Don’t let Scott Pruitt’s first class travel distract you from an even bigger scandal

It has been a rough week for Environmental Protection Agency (EPA) Administrator Scott Pruitt.

On Sunday, the Washington Post reported that Pruitt spent at least $90,000 on first class and business class plane tickets while traveling for official government work last June. On Tuesday, Pruitt boarded a flight from D.C. to Boston — and publicly acknowledged that he flew first class for the hour-long flight.

Critics pointed to the trip — as well as the EPA’s subsequent explanation that Pruitt has a “blanket waiver” for first class travel due to security issues — as an egregious example of Pruitt’s penchant for spending taxpayer money. Sierra Club executive director Michael Brune called out the administrator’s “dangerously skewed priorities and extravagant spending habits.”

But the focus on Pruitt’s luxury travel habits has overshadowed a potentially larger scandal: under the first full year of Pruitt’s leadership, the EPA has closed far fewer enforcement actions against polluters than in any recent administrations’ first year.

According to a report released on Thursday by the Environmental Integrity Project, the Trump administration resolved 48 civil cases in the year since inauguration, resulting in a total of $30 million in penalties. By contrast, the Obama administration closed 71 civil cases for a total of $81 million (adjusted for inflation) in its first year, and the Bush administration closed 112 cases for a total of $70 million (also adjusted for inflation) over the same period of time.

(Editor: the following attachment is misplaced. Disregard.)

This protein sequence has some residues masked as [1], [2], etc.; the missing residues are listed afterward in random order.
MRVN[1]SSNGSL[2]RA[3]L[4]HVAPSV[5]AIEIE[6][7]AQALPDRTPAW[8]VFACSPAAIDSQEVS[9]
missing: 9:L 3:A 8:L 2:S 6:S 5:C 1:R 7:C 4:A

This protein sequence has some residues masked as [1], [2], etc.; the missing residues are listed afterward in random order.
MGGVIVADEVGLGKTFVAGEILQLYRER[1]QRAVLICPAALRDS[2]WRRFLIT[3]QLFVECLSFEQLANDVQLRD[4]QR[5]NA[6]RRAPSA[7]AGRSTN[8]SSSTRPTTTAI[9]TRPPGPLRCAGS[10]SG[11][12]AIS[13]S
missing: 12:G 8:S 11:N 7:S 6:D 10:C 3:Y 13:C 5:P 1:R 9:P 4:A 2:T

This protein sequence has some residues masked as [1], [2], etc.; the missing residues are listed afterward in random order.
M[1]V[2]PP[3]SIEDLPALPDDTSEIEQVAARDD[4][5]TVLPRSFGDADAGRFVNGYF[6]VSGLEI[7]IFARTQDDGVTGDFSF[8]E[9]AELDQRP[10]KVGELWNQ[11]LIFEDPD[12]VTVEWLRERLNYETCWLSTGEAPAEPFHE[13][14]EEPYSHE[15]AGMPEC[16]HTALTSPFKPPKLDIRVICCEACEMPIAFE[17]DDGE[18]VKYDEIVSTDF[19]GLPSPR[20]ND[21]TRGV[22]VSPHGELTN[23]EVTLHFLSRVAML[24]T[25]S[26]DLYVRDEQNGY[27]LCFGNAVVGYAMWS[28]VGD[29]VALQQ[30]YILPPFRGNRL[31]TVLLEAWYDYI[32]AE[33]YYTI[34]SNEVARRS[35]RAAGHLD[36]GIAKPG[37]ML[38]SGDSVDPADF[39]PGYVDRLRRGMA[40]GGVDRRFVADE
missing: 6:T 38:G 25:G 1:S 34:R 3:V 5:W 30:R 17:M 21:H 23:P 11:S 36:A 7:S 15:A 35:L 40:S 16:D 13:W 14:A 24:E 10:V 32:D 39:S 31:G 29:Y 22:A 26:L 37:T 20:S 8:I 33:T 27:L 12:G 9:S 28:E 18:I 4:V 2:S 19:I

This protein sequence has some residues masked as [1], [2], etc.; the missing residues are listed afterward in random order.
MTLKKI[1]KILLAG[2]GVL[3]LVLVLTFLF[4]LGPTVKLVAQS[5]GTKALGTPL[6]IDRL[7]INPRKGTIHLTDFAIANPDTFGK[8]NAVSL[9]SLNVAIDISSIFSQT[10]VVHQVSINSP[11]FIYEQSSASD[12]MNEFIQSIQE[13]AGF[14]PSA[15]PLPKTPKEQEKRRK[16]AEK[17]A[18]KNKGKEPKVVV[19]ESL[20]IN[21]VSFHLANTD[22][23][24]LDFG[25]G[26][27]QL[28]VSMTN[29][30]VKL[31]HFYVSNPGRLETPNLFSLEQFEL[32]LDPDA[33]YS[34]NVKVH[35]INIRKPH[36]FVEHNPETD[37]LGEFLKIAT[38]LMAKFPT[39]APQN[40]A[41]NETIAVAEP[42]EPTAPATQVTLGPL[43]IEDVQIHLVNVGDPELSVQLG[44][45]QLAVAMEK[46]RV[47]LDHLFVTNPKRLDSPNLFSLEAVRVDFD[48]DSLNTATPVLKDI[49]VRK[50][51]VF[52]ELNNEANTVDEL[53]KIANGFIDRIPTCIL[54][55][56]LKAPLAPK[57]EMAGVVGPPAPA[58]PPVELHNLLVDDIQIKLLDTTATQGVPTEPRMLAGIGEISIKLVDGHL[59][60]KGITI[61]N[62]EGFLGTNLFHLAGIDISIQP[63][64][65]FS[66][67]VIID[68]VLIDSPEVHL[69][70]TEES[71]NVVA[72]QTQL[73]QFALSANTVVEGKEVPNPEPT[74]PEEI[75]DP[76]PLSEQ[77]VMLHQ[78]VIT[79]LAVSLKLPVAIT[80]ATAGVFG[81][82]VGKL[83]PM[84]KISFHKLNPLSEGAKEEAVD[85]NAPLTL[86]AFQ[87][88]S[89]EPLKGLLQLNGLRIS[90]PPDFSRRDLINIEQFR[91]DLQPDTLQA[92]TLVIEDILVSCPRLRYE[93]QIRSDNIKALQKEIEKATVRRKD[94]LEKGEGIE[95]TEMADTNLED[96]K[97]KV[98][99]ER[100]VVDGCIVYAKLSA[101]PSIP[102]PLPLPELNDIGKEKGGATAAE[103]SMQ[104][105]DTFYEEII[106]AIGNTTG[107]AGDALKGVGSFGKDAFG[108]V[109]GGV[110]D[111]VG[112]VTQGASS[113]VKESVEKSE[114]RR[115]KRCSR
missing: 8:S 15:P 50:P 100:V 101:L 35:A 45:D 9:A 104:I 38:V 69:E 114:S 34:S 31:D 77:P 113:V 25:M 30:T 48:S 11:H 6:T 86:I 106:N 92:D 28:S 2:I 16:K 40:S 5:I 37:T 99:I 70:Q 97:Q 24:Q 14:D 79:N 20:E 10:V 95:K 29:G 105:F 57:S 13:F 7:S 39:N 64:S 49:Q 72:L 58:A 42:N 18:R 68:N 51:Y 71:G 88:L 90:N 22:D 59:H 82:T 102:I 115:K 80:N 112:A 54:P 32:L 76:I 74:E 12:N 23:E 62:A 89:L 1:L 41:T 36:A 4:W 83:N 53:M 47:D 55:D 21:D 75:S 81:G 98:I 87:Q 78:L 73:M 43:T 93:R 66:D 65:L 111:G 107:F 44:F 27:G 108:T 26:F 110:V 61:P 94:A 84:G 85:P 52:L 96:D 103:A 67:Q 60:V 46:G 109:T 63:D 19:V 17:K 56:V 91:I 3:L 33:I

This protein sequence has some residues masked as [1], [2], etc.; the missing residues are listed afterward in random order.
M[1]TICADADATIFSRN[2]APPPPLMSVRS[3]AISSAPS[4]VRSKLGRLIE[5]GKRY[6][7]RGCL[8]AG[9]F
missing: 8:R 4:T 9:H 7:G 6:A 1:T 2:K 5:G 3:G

We’ve heard Scott Pruitt say that he means to enforce the law, but enforcement means results, and actions speak louder than words,” Eric Schaffer, former Director of Civil Enforcement at the EPA, said during a press call.

The drop in resolved cases of enforcement comes as a number of major pollution cases remain unresolved.

The report highlights fifteen different instances from around the country where the EPA has uncovered a violation but has failed to resolve the case through civil enforcement. In June 2016, for instance, the EPA notified American Iron Oxide and Magnetics International that two of their plants in Indiana had violated the Clean Air Act hundreds of times over the last decade by failing to maintain pollution controls for the release of hydrochloric acid. That case remains unresolved.

Other unresolved cases involve violations relating to toxic pollutants like sulfur dioxide, mercury, and lead — the latter of which Pruitt has singled out as a priority for his tenure at the EPA (though his focus has mainly been on lead in drinking water, not lead pollution from industrial emissions).

Weak enforcement has real life consequences for American families and workers,” Judith Enck, former Administrator of EPA Region 2, said on a press call on Thursday. “Unfortunately, I think the Pruitt EPA record is translating to more pollution in our lungs, more pollution in our drinking water, and more pesticides in our food.”

But it’s not just the drop in the resolution of active cases that sets Pruitt’s tenure at the EPA apart from his predecessors. According to a New York Times investigation from December, under Pruitt’s leadership, the EPA has also opened far fewer cases than previous administrations. One-third fewer cases were opened during Pruitt’s first nine months than in the first nine months of the Obama administration.

Dwindling enforcement actions might be a reflection of a shrinking EPA workforce, which has been plagued by budget cuts, buyouts, and reorganization in the last year.

Since Pruitt came to the EPA last February, more than 700 employees have left the agency. This represents the second-largest exodus from the agency in nearly a decade. The Office of Enforcement and Compliance, which handles the EPA’s enforcement actions against polluters, lost the third-highest number of employees, with 56 leaving the agency since April.

Under the Trump administration’s proposed 2019 budget, the EPA’s civil enforcement program would see a nearly $300,000 drop in funding — the largest of any enforcement program within the agency.